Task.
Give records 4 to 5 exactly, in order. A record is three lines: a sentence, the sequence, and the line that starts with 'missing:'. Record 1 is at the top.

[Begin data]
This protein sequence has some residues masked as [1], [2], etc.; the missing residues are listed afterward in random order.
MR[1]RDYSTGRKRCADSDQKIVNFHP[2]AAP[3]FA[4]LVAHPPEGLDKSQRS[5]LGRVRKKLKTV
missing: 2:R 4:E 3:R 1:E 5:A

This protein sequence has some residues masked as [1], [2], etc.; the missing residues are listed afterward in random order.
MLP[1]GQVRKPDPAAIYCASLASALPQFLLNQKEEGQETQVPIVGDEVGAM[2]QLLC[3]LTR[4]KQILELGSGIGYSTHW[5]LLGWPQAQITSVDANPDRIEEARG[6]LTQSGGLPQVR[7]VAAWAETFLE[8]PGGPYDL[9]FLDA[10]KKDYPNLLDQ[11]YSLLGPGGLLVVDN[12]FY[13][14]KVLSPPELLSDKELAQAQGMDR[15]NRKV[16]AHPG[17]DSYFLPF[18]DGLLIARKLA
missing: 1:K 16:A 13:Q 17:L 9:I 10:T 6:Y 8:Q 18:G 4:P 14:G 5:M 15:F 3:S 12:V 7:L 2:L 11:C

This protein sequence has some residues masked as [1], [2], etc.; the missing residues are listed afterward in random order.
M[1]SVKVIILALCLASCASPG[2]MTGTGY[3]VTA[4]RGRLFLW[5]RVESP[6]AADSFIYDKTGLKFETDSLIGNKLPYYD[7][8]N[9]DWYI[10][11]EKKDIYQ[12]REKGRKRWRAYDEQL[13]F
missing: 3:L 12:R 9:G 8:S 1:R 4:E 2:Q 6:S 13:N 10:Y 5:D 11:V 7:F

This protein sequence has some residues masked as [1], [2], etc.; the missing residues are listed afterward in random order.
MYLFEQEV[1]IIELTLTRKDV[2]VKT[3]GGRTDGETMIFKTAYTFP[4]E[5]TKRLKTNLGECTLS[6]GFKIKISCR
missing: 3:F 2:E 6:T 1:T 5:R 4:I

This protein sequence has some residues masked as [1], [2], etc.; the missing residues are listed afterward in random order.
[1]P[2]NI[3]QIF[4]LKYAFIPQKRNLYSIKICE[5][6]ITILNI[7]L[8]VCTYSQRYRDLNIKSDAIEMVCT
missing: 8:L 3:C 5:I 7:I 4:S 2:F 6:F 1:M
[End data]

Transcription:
This protein sequence has some residues masked as [1], [2], etc.; the missing residues are listed afterward in random order.
MYLFEQEV[1]IIELTLTRKDV[2]VKT[3]GGRTDGETMIFKTAYTFP[4]E[5]TKRLKTNLGECTLS[6]GFKIKISCR
missing: 3:F 2:E 6:T 1:T 5:R 4:I

This protein sequence has some residues masked as [1], [2], etc.; the missing residues are listed afterward in random order.
[1]P[2]NI[3]QIF[4]LKYAFIPQKRNLYSIKICE[5][6]ITILNI[7]L[8]VCTYSQRYRDLNIKSDAIEMVCT
missing: 8:L 3:C 5:I 7:I 4:S 2:F 6:F 1:M